Tag Archives: flash-and-batt

Why Fiberglass Insulation Doesn’t Work

Why Fiberglass Insulation Doesn’t Work

This article includes information in italics from a paper from Rastra.com, a provider of ICFs. For those interested, to read their paper in full please visit: https://www.rastra.com/docs/sales/Why_fiberglass_insulation_doesnt_work.pdf

I have been scouring insulation, vapor barrier and building envelope sources for months now, trying to get to truthful data I can rely upon. Let me tell you – it has been a task, and there are moments when I felt blood would squirt from my eyeballs!

“Fiberglass insulation is considered the standard in new construction. Unfortunately, fiberglass has serious flaws. Some of these may surprise you.

Let’s begin with this… it’s a little known fact that fiberglass insulation loses as much as 40% of its insulating capacity when outside temperatures fall below 20 degrees F. When this happens, R-19 fiberglass insulation performs as if it were only R-9. LEED confirms through a Canadian cold weather study that fiberglass loses half its R-value below 0 F. When you need it the most fiberglass insulation cannot properly insulate.”

While fiberglass insulation may lose some small percentage of R value in cold temperatures, this Oak Ridge study is very old news and no longer is pertinent (please read more here: https://www.hansenpolebuildings.com/2021/10/blown-in-fiberglass-attic-insulation/).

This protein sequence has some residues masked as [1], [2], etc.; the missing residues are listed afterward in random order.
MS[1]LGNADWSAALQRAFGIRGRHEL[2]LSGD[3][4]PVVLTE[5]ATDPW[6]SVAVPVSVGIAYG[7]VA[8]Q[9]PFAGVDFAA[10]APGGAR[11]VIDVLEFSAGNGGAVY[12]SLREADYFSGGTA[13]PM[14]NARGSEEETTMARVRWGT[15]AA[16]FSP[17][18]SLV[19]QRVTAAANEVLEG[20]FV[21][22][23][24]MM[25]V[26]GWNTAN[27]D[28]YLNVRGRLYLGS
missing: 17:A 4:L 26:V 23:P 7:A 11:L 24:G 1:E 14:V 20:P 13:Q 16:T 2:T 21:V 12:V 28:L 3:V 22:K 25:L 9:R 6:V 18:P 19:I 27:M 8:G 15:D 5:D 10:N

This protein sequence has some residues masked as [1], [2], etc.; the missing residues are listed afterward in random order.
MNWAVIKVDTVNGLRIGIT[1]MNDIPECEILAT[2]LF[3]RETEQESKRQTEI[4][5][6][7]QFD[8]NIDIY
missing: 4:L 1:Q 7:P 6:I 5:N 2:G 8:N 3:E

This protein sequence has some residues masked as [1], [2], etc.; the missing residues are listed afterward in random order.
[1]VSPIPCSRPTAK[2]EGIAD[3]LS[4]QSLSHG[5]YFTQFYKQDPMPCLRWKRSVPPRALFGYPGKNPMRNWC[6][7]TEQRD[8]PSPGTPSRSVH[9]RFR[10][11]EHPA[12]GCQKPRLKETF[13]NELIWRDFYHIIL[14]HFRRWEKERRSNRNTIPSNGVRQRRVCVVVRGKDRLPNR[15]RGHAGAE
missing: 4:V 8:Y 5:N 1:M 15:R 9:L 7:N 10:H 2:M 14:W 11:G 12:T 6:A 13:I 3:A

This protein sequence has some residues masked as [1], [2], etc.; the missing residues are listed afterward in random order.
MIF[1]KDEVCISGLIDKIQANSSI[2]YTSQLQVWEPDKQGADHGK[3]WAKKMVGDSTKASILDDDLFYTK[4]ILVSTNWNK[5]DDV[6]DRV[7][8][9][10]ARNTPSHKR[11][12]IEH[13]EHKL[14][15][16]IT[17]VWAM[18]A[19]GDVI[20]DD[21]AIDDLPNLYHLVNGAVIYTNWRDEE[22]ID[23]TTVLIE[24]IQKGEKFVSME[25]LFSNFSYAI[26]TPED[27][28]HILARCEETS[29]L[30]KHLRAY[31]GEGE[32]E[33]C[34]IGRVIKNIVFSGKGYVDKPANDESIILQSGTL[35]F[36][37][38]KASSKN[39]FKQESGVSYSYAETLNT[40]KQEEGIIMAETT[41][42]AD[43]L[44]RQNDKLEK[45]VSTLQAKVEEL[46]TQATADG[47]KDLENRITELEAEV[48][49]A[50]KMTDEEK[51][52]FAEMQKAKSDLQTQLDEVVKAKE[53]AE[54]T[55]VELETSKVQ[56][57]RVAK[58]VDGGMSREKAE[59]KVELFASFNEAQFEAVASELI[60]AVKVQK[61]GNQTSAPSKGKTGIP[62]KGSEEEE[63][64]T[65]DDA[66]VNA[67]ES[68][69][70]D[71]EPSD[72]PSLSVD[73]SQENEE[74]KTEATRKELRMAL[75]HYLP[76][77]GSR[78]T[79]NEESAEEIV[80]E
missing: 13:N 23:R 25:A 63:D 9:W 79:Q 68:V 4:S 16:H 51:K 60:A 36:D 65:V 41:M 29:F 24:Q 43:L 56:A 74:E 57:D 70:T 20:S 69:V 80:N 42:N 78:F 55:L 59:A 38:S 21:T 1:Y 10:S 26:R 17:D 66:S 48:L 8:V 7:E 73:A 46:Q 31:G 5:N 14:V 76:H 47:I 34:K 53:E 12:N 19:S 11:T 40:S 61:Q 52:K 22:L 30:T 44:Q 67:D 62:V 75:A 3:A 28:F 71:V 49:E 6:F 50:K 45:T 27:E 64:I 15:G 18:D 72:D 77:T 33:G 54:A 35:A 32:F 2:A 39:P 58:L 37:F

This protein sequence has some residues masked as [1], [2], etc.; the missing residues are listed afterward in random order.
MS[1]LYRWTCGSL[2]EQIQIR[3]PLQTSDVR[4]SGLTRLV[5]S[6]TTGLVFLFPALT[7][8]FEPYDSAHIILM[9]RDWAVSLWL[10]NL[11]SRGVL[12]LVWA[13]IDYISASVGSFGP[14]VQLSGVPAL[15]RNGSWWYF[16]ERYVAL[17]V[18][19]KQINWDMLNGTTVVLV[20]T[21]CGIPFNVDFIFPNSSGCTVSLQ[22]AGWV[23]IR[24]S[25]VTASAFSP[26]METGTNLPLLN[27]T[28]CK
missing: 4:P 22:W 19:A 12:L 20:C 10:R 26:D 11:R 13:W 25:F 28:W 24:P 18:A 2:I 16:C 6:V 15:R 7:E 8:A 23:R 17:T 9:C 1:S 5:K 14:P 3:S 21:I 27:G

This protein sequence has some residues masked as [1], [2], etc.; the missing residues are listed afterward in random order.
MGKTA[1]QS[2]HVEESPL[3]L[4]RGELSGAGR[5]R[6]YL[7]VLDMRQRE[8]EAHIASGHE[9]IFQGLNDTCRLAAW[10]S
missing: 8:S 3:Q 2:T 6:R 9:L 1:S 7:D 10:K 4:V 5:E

Andre Omer Desjarlais at Oak Ridge Laboratories was contacted about this issue, and he said, “This was true 20 years ago but all fiberglass manufacturers have changed their products appreciably since then and this is simply no longer an issue.”

I have searched high and low and cannot find this supposed Canadian cold weather study.

“Fiberglass also performs poorly in the presence of humidity within a wall cavity higher than just 30%. In winter this leads to condensation of moisture carried in by warm air through leaks through the wall. This raises humidity levels inside the building.”

This paragraph frankly makes no sense. I am finding no studies to back up fiberglass insulation performing poorly in high humidity. Condensation in walls can by minimized or eliminated by a well-sealed interior vapor barrier and/or using a flash and batt system with appropriate ratio of R value of closed cell spray foam applied to interior of siding, compared to batt insulation. Ratios are determined based upon the Climate Zone. If using flash and batt, mechanical dehumidification is necessary as walls will dry to the inside of the building.

“Once fiberglass insulation becomes damp its performance decreases dramatically. In fact, it only takes a 1.5% increase in moisture content in fiberglass to reduce its R-value by up to 50%. When moisture is trapped in a conventional wall cavity insulated with fiberglass and sealed with a vapor barrier, insulation becomes damp and loses its ability to insulate. This also promotes mold growth and leads to structural damage.”

I love “it fact” especially when I cannot locate any research to back it up! Regardless of insulation type, just keep wall cavities dry by use of properly placed Weather Resistant Barriers between framing and siding and well-sealed interior vapor barriers/retarders (when using batt insulation and not closed cell spray foam).

“Yet another problem with fiberglass is that for it to work it must be fully expanded to allow its air pockets to perform.”

From Bruce Harley (energy efficiency expert at Conservation Services Group), “When you compress fiberglass insulation, you increase its R-value per inch, up to a pint. However, when you compress a batt of a particular thickness, the total R-value does decrease. For example, standard low-density batts at their nominal rated thickness – R-19 at six inches – have an R-value of about 3.1 per inch. If you compress a 6-inch R-9 batt into a 3-1/2 inch cavity, you get about R-14, or 4.0 per inch.”